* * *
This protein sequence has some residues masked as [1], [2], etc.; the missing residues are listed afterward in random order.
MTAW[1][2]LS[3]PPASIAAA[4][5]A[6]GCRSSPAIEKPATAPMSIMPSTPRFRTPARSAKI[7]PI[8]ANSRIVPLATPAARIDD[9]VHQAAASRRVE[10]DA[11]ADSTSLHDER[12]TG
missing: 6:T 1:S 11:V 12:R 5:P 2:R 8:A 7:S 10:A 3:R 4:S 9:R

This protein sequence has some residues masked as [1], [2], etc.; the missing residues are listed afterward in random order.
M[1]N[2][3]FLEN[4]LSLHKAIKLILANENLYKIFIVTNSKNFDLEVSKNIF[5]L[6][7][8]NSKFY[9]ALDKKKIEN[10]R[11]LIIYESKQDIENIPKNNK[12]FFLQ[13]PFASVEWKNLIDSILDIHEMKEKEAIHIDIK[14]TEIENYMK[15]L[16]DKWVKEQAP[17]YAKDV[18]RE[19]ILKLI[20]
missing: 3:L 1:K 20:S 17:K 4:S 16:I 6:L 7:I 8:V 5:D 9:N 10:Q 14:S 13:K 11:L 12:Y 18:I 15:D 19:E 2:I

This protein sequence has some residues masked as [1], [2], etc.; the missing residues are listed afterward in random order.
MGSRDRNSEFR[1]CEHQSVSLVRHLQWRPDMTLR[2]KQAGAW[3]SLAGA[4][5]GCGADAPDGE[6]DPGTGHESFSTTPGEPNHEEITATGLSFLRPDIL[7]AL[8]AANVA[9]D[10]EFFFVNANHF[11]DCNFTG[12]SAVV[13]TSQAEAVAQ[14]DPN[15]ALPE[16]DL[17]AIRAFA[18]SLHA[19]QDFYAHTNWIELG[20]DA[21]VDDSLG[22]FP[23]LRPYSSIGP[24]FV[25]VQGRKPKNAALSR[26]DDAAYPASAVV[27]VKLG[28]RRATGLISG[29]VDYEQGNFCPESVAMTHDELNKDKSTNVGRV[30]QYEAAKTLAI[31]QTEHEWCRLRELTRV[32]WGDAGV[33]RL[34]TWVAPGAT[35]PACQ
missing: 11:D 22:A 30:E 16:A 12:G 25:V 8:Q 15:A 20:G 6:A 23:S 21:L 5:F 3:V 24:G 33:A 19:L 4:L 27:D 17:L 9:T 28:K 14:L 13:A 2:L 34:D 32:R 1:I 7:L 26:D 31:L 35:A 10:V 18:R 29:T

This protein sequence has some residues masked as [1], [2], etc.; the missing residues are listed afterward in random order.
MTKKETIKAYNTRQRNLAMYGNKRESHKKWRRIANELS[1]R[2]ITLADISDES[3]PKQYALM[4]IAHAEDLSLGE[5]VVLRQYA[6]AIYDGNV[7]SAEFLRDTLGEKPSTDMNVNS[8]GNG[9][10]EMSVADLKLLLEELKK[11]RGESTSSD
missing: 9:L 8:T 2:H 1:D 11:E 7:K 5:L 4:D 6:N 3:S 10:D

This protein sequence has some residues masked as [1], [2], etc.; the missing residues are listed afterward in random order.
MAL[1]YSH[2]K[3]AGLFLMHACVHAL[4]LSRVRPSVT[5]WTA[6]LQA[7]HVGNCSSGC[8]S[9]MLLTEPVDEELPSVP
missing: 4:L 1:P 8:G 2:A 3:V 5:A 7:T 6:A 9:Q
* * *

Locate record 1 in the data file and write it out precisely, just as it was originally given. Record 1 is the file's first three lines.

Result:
This protein sequence has some residues masked as [1], [2], etc.; the missing residues are listed afterward in random order.
MTAW[1][2]LS[3]PPASIAAA[4][5]A[6]GCRSSPAIEKPATAPMSIMPSTPRFRTPARSAKI[7]PI[8]ANSRIVPLATPAARIDD[9]VHQAAASRRVE[10]DA[11]ADSTSLHDER[12]TG
missing: 6:T 1:S 11:V 12:R 5:P 2:R 8:A 7:S 10:A 3:R 4:S 9:R